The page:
You also have the option getting into some two player simultaneous action. There are a multitude of different multi-player modes to try, which apparently are brand new to this sequel. I don't yet have two guitar units, but I fully intend to purchase a second one very soon. I think that would be utterly awesome and absolutely worth the extra cost. The amount of potential fun to be had with two guitars means it should soon pay for itself. You won't need to go out anywhere with your friends, just grab get a few beers, turn on the game console and you'll have a nice night in.

Guitar Hero 2 is truly the ultimate party game. Whack this sucker on in a room full of people and mayhem is sure to ensue. It'll soon result in people laughing at themselves and each other, yelling out compliments or insults, singing along to the songs and a variety of other boisterous displays of enthusiasm.

There are hours and hour's worth of good times to be had with this game, even when playing it all by your lonesome. It has well over 50 different songs to try and master and allows you to play the guitar parts in Rhythm, Lead or Bass (which should please our 'real life' bass playing Buttonholers - Fazz and Mugwai).

Another little thing I dig about the guitar device itself is that it includes a whammy bar and you can crank the bastard to your heart's content, without having to worry about needing to tune the thing afterwards. My last guitar would go out of tune any time I messed around with the whammy. I wound up giving that guitar to Mugwai as a birthday gift, incidentally - I pretty much never played it and he has plenty of legitimate musical ability.

After raving on and on about something like this, usually I'd also mention some weaknesses, or faults I found with the product. But I can't really think of a single bad thing to say about Guitar Hero 2. Honestly, it is just that good! Oh how I love it when that happens - it makes my job extra easy. This one is spot on at doing everything it attempts to do and offers anything you could hope for from a game of its kind. I simply can't imagine anything one could wish for, that would improve this "most excellent" (as Bill and Ted would no doubt call it) guitar game. Well, other than Activision supplying a few groupies to go with it, I suppose - but that request just might be a wee bit unrealistic.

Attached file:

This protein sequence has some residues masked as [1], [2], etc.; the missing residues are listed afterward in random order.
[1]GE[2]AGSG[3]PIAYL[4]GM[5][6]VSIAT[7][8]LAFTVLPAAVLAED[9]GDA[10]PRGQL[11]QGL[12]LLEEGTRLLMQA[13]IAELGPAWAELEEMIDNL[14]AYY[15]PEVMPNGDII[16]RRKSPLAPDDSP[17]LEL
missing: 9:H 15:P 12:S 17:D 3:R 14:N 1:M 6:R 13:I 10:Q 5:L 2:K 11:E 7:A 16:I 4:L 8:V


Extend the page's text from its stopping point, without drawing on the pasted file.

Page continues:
by: Hillelman

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More articles by Hillelman

It has amazingly wide ranging appeal and is one the most humorous and outright fun games I have ever experienced. This is utterly wonderful in every possible way and I love it to death. I reckon Guitar Hero 2 is truly a game that everybody should own!

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More Games

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Pong designer Al Alcorn to give free talk at ACMI.
eGames and Entertainment expo '07 Report
Win a complimentary ticket to ACMI's "Game On"

Which of the following game genres do you like the most?
Role Playing
First Person Shooters
Adventure/Action (includes platformers)

ToonlogoBy Borgieman

Manifest '07 Report

Ninja's note: Once again, it's time for another Buttonhole report on the Melbourne Anime Festival, otherwise known as Manifest 2007. If you missed Ichibod's feature on a previous Manifest, check it out here. This Manifest coverage comes to you courtesy of forum regular and newest Buttonhole contributor Borgieman, a cool guy who knows his Anime and has been known to play a video game or two. So read on true believers! A Day at Manifest 2007

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ToonlogoBy Australian Ninja

Only Yesterday. Anime Review

The problem with having favourite films is that every time I watch another Studio Ghibli film it becomes my new favourite. It kind of renders the word 'favourite' meaningless when every Studio Ghibli film takes my breath away. Still, I can't complain about being thoroughly entertained by this whimsical and insightful film, "Only Yesterday". This gem was directed by Isao Takahata, well known for his anime film Grave of the Fireflies. Although Only Yesterday is a light hearted film that ambles along at a leisurely pace, it still manages to explore themes such as love, work, family relationship struggles, following your dreams and country versus city living. In the film, the main character Taeko decides to take a working vacation in the country, getting away from her office bound job and unexpectedly starts t

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ToonlogoBy Jason

Speed Grapher V1. Anime Review

Well, "I don't like it" was my initial feeling when viewing this Anime for the first time. Subsequent viewings haven't changed my views a great deal. Nothing really stands out as being absolute shit but it seems that this series tries too hard. It's almost like they were more interested in creating something 'edgy' and confronting but sadly forgot to include an even remotely palatable story. The hero of this particular piece is a bloke called Tatsumi Saiga. Tatsumi is a photographer and a veteran war journalist for whom taking photos has become somewhat of a fetish. Although he seems to have become jaded - nothing is worth wasting his film on - that is, at least until he stumbles across an exclusive club for the mega rich